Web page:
Senior’s Guide to Dealing with Canceled Travel Plans
Updated on Jul 08 2020
It’s distressing that travel plans are being canceled for the foreseeable future during the COVID-19 pandemic, but it is possible to manage cancellations and changes. While companies are dealing with unprecedented losses, it’s still necessary for you to stand your ground when dealing with refunds and fees. Don’t let businesses take advantage of your hard-earned money.
Air travel, cruises, and hotels
Currently, most airlines in the US are offering refunds and suspending cancellation and change fees. You can see a list of what popular airlines are doing and what to expect and be sure to check your airline’s website and contact their customer service if you still have questions.
Many cruises have been canceled, full stop. Cruise ships were at the forefront of the US outbreak back in March and April. Close quarters with no way to leave the ship once sailing made for a situation where infection was common. Many ports in different states and countries turned away cruise ships from docking for fear of more virus spread.
Some cruise lines, like Princess, are offering full refunds. Others are offering the chance to reschedule cruises for a future date, without the option of a full refund. As with the airlines, check with your cruise lines policy. It doesn’t hurt to push for a full refund, even if they say they are not offering it. It’s impossible to know what the next cruise season will look like, so having that money back in your pocket is important.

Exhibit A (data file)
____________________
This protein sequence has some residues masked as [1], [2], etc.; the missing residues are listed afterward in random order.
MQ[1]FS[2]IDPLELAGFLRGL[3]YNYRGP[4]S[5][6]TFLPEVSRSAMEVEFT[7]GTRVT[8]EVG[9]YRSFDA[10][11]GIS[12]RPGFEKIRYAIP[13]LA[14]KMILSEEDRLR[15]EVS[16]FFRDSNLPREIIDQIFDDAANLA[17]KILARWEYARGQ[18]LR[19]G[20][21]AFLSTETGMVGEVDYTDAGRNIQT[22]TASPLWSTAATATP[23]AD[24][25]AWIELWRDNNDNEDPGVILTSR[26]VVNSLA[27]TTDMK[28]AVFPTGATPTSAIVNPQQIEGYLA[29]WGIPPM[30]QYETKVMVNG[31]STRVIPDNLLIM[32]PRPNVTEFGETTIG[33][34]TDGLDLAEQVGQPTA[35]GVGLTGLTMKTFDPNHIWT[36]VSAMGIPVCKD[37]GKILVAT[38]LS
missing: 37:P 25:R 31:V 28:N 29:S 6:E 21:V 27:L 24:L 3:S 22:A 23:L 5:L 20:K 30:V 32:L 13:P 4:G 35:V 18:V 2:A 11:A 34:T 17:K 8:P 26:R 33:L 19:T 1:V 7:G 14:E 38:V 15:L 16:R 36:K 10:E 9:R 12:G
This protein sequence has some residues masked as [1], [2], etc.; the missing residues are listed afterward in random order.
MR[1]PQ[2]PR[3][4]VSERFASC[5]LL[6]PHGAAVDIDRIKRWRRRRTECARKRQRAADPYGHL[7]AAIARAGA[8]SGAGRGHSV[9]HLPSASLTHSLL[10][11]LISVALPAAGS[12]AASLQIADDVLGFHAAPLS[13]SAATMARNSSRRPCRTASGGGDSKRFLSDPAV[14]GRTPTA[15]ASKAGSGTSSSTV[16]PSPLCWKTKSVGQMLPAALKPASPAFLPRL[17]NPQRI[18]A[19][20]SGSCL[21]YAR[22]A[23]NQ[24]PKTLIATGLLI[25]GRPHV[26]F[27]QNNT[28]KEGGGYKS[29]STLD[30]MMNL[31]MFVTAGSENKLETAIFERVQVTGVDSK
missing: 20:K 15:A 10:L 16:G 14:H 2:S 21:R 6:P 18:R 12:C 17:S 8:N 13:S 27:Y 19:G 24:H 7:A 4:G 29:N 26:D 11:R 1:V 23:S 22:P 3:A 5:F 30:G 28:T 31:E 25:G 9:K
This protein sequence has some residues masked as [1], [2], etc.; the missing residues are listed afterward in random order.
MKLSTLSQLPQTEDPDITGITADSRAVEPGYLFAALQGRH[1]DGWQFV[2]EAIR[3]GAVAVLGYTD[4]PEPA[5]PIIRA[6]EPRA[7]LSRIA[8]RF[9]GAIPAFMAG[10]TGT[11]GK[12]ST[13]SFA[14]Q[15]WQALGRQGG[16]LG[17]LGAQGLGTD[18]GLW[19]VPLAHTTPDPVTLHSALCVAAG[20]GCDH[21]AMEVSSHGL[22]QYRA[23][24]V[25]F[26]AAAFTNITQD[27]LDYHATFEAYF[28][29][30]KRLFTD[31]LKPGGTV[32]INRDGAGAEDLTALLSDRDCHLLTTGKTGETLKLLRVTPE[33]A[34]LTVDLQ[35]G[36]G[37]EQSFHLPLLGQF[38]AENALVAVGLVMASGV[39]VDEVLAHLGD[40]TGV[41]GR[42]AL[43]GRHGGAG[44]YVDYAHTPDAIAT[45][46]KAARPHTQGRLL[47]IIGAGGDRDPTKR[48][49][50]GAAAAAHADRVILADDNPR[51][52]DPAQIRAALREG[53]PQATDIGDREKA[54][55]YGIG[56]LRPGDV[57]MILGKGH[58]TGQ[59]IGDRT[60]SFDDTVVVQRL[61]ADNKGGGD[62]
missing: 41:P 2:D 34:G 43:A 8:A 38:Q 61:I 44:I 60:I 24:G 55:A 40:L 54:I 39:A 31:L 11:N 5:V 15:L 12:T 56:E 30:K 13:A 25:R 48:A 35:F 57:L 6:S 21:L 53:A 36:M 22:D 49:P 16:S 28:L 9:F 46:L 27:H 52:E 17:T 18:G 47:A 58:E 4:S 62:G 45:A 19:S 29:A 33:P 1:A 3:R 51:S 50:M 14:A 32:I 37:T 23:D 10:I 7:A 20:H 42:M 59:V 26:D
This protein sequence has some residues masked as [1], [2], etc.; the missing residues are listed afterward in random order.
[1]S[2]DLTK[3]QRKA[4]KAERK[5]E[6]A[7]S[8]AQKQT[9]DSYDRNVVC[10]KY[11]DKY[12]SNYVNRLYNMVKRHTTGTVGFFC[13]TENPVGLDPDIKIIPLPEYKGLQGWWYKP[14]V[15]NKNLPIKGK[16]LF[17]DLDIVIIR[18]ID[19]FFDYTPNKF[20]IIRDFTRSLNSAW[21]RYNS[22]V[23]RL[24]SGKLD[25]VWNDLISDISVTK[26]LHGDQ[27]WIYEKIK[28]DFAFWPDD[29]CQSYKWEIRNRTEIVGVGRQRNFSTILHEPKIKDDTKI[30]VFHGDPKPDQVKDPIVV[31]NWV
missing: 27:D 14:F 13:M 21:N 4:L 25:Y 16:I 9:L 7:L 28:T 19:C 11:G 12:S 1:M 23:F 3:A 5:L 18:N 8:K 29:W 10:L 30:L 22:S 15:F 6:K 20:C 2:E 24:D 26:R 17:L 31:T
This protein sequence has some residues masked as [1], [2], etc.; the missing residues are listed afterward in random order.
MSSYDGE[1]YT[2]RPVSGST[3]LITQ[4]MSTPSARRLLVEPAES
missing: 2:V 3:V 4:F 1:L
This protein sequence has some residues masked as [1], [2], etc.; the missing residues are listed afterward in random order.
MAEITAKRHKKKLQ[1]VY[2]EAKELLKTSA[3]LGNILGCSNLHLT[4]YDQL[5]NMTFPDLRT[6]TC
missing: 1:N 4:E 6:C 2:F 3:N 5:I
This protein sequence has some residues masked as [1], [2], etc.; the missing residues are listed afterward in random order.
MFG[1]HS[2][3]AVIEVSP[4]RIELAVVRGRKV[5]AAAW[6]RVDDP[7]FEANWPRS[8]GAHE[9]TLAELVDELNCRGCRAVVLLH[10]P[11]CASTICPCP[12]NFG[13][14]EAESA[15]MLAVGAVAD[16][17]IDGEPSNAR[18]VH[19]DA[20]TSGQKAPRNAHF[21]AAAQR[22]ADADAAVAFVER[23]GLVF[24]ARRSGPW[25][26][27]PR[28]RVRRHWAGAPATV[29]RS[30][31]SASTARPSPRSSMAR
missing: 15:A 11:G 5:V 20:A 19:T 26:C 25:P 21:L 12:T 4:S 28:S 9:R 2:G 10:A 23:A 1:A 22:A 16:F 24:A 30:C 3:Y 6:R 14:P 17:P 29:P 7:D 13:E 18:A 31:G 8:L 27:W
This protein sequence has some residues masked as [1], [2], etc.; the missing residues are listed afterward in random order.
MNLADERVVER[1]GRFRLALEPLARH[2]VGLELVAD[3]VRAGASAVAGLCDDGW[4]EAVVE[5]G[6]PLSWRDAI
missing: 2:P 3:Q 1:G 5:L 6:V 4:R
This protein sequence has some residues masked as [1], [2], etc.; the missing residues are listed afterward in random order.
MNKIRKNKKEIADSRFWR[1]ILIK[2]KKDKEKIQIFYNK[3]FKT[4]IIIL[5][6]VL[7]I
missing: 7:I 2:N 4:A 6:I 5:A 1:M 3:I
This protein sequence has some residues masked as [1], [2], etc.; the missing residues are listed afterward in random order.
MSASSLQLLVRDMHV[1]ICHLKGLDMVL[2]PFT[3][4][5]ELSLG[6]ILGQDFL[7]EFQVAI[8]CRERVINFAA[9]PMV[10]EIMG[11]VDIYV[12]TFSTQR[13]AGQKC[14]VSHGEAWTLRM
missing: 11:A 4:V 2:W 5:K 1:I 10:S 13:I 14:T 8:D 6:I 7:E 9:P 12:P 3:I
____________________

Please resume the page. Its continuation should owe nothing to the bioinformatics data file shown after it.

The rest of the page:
Many hotels are struggling to survive under the economic downturn that coronavirus has caused. Without Americans traveling to different destinations, the need for hotels has shifted and dropped. Like airlines and cruises, the refund and cancellation policy depends on the hotel chain, as some are offering refunds and others offer the chance to reschedule.
Know that this is the time to be pushy. Your health is a priority, so don’t be shy speaking with customer service representatives on the phone, and, if needed, asking to speak with their managers or higher-ups.
Should I still travel?
Seniors are more likely to suffer from serious complications from COVID-19, including death. Experts say it is possible to travel safely, but precautions must be taken.
While it’s not recommended, if you have to travel by plane, wear a mask and gloves, use hand sanitizer and other disinfectants often, wash your hands, and social distance as much as possible in an airport. Some airlines are not booking the middle seat, allowing for more distance between travelers.
The safest way to travel at the moment in regard to mitigating COVID-19 exposure is driving to a remote location close to home. Camping, secluded lake houses or cabins, and private beaches have all been deemed relatively safe.
For many seniors, canceling vacations is a hard pill to swallow. While we are going through this pandemic, it’s important to make the right choices for your health and safety. Push for full refunds from airlines, cruises, hotels, and other vacation costs. Remember, you will go on vacation again, so right now it’s best to stay home and stay safe when possible.
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Originally published at https://www.seniorfinanceadvisor.com.